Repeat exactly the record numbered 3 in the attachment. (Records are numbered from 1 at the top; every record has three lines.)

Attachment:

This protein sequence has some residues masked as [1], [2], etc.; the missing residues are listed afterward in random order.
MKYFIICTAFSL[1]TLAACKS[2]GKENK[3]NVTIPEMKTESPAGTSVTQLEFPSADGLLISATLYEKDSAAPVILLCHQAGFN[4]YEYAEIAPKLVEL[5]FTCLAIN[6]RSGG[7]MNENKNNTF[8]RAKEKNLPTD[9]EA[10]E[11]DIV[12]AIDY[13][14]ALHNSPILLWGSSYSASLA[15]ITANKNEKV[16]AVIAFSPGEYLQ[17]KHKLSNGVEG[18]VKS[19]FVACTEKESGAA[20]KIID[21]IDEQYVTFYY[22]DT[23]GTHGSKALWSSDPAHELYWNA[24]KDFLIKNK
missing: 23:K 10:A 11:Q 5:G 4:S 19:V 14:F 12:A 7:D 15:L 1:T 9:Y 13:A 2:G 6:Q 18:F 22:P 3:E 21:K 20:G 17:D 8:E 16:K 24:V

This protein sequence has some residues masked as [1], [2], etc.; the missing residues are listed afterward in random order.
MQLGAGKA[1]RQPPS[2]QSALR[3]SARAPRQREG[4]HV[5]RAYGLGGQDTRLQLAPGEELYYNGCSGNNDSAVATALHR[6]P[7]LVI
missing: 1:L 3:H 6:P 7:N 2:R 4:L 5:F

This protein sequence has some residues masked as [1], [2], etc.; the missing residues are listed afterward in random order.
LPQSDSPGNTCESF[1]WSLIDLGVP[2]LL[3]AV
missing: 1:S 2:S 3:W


This protein sequence has some residues masked as [1], [2], etc.; the missing residues are listed afterward in random order.
LPQSDSPGNTCESF[1]WSLIDLGVP[2]LL[3]AV
missing: 1:S 2:S 3:W